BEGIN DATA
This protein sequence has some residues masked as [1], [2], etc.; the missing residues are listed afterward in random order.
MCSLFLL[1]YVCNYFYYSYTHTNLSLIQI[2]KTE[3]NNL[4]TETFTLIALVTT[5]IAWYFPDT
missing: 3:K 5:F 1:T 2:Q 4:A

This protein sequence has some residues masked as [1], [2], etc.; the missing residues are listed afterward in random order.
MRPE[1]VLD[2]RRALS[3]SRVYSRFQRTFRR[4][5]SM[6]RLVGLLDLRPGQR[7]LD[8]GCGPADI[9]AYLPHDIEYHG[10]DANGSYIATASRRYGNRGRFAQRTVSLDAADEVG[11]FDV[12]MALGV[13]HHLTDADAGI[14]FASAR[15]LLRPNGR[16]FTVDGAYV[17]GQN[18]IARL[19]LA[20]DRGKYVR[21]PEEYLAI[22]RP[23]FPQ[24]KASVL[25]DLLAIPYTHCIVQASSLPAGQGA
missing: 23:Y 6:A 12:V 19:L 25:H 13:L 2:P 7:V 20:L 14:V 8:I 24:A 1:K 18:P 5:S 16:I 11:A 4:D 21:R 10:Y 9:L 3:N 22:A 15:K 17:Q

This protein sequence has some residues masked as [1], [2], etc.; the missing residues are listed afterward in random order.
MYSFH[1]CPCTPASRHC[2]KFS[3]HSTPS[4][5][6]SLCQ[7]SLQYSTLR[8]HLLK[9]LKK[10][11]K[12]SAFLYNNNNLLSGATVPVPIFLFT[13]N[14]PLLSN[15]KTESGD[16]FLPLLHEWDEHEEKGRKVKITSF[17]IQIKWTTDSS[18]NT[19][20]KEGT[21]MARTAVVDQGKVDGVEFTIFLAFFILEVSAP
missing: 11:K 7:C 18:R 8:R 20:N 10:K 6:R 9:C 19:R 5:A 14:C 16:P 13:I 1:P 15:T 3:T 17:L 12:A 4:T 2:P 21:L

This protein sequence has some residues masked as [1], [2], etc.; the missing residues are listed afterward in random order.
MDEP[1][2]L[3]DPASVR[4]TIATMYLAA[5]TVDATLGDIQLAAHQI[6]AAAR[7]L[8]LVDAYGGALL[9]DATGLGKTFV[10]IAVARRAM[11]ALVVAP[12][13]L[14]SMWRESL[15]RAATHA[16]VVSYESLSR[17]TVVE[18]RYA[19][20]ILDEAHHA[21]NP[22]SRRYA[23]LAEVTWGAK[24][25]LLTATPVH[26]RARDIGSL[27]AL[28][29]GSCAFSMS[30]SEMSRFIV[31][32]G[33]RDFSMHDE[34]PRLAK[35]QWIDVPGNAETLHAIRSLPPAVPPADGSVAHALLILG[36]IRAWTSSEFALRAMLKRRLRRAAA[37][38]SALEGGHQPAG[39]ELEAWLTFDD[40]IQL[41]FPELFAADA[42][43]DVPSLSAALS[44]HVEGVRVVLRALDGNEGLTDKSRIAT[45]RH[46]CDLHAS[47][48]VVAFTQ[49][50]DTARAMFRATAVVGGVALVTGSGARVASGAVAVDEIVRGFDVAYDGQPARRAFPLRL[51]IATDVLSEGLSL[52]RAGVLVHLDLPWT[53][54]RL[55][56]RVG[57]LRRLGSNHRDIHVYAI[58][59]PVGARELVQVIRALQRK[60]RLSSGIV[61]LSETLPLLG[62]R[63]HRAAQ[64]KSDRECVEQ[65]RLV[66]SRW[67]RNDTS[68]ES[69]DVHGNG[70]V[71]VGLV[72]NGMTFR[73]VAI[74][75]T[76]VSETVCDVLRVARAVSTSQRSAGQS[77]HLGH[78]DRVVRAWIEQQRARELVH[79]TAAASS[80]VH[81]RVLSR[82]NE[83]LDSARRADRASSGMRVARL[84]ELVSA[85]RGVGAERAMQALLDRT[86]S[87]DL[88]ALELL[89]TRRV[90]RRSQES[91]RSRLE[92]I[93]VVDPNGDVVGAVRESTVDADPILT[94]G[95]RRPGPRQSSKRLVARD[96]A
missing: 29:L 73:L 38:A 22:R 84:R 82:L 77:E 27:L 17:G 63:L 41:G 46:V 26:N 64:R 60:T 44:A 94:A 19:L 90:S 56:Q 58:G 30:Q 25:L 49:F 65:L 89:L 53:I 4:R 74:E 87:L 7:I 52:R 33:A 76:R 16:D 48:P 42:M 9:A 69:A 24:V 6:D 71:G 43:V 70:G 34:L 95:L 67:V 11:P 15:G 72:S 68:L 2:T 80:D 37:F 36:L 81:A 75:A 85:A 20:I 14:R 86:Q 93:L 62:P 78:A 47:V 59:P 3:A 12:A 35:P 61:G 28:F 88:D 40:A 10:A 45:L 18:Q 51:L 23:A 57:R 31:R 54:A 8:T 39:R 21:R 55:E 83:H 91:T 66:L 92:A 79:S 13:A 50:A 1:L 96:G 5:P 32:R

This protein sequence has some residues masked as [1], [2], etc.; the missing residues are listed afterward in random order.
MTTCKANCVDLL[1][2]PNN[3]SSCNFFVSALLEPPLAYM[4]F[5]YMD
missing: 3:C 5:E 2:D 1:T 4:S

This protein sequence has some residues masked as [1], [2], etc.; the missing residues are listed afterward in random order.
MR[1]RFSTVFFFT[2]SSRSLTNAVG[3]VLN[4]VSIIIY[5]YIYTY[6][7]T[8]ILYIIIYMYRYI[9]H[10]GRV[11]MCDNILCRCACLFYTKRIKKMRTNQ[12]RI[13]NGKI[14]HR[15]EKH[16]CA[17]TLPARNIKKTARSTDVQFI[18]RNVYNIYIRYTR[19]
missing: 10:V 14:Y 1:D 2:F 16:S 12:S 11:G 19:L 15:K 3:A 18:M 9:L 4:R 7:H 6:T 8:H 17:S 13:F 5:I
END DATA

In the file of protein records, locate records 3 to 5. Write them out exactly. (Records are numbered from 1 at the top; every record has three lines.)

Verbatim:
This protein sequence has some residues masked as [1], [2], etc.; the missing residues are listed afterward in random order.
MYSFH[1]CPCTPASRHC[2]KFS[3]HSTPS[4][5][6]SLCQ[7]SLQYSTLR[8]HLLK[9]LKK[10][11]K[12]SAFLYNNNNLLSGATVPVPIFLFT[13]N[14]PLLSN[15]KTESGD[16]FLPLLHEWDEHEEKGRKVKITSF[17]IQIKWTTDSS[18]NT[19][20]KEGT[21]MARTAVVDQGKVDGVEFTIFLAFFILEVSAP
missing: 11:K 7:C 18:R 8:R 20:N 10:K 6:R 9:C 19:R 5:A 14:C 16:P 13:I 1:P 15:T 3:T 17:L 12:A 4:T 2:P 21:L

This protein sequence has some residues masked as [1], [2], etc.; the missing residues are listed afterward in random order.
MDEP[1][2]L[3]DPASVR[4]TIATMYLAA[5]TVDATLGDIQLAAHQI[6]AAAR[7]L[8]LVDAYGGALL[9]DATGLGKTFV[10]IAVARRAM[11]ALVVAP[12][13]L[14]SMWRESL[15]RAATHA[16]VVSYESLSR[17]TVVE[18]RYA[19][20]ILDEAHHA[21]NP[22]SRRYA[23]LAEVTWGAK[24][25]LLTATPVH[26]RARDIGSL[27]AL[28][29]GSCAFSMS[30]SEMSRFIV[31][32]G[33]RDFSMHDE[34]PRLAK[35]QWIDVPGNAETLHAIRSLPPAVPPADGSVAHALLILG[36]IRAWTSSEFALRAMLKRRLRRAAA[37][38]SALEGGHQPAG[39]ELEAWLTFDD[40]IQL[41]FPELFAADA[42][43]DVPSLSAALS[44]HVEGVRVVLRALDGNEGLTDKSRIAT[45]RH[46]CDLHAS[47][48]VVAFTQ[49][50]DTARAMFRATAVVGGVALVTGSGARVASGAVAVDEIVRGFDVAYDGQPARRAFPLRL[51]IATDVLSEGLSL[52]RAGVLVHLDLPWT[53][54]RL[55][56]RVG[57]LRRLGSNHRDIHVYAI[58][59]PVGARELVQVIRALQRK[60]RLSSGIV[61]LSETLPLLG[62]R[63]HRAAQ[64]KSDRECVEQ[65]RLV[66]SRW[67]RNDTS[68]ES[69]DVHGNG[70]V[71]VGLV[72]NGMTFR[73]VAI[74][75]T[76]VSETVCDVLRVARAVSTSQRSAGQS[77]HLGH[78]DRVVRAWIEQQRARELVH[79]TAAASS[80]VH[81]RVLSR[82]NE[83]LDSARRADRASSGMRVARL[84]ELVSA[85]RGVGAERAMQALLDRT[86]S[87]DL[88]ALELL[89]TRRV[90]RRSQES[91]RSRLE[92]I[93]VVDPNGDVVGAVRESTVDADPILT[94]G[95]RRPGPRQSSKRLVARD[96]A
missing: 29:L 73:L 38:A 22:R 84:R 82:L 77:E 27:L 17:G 63:L 41:G 46:V 26:N 64:R 60:T 44:A 94:A 19:L 90:S 56:Q 58:G 30:Q 25:L 49:F 65:L 89:L 53:I 4:R 74:E 87:L 7:I 52:R 33:A 76:R 16:D 48:P 42:M 9:A 69:A 24:V 6:D 71:G 43:V 70:G 34:L 95:L 67:V 11:P 15:G 72:S 68:L 2:T 80:D 37:F 36:L 81:A 75:A 85:A 20:I 14:R 86:Q 93:L 62:P 78:A 47:V 59:P 3:A 12:A 35:P 61:G 28:F 88:D 40:A 10:A 45:L 18:Q 51:L 23:A 57:R 31:R 54:A 8:T 39:R 21:R 55:E 83:H 91:T 66:L 92:A 79:S 13:A 50:A 1:L 96:G 5:P 32:R

This protein sequence has some residues masked as [1], [2], etc.; the missing residues are listed afterward in random order.
MTTCKANCVDLL[1][2]PNN[3]SSCNFFVSALLEPPLAYM[4]F[5]YMD
missing: 3:C 5:E 2:D 1:T 4:S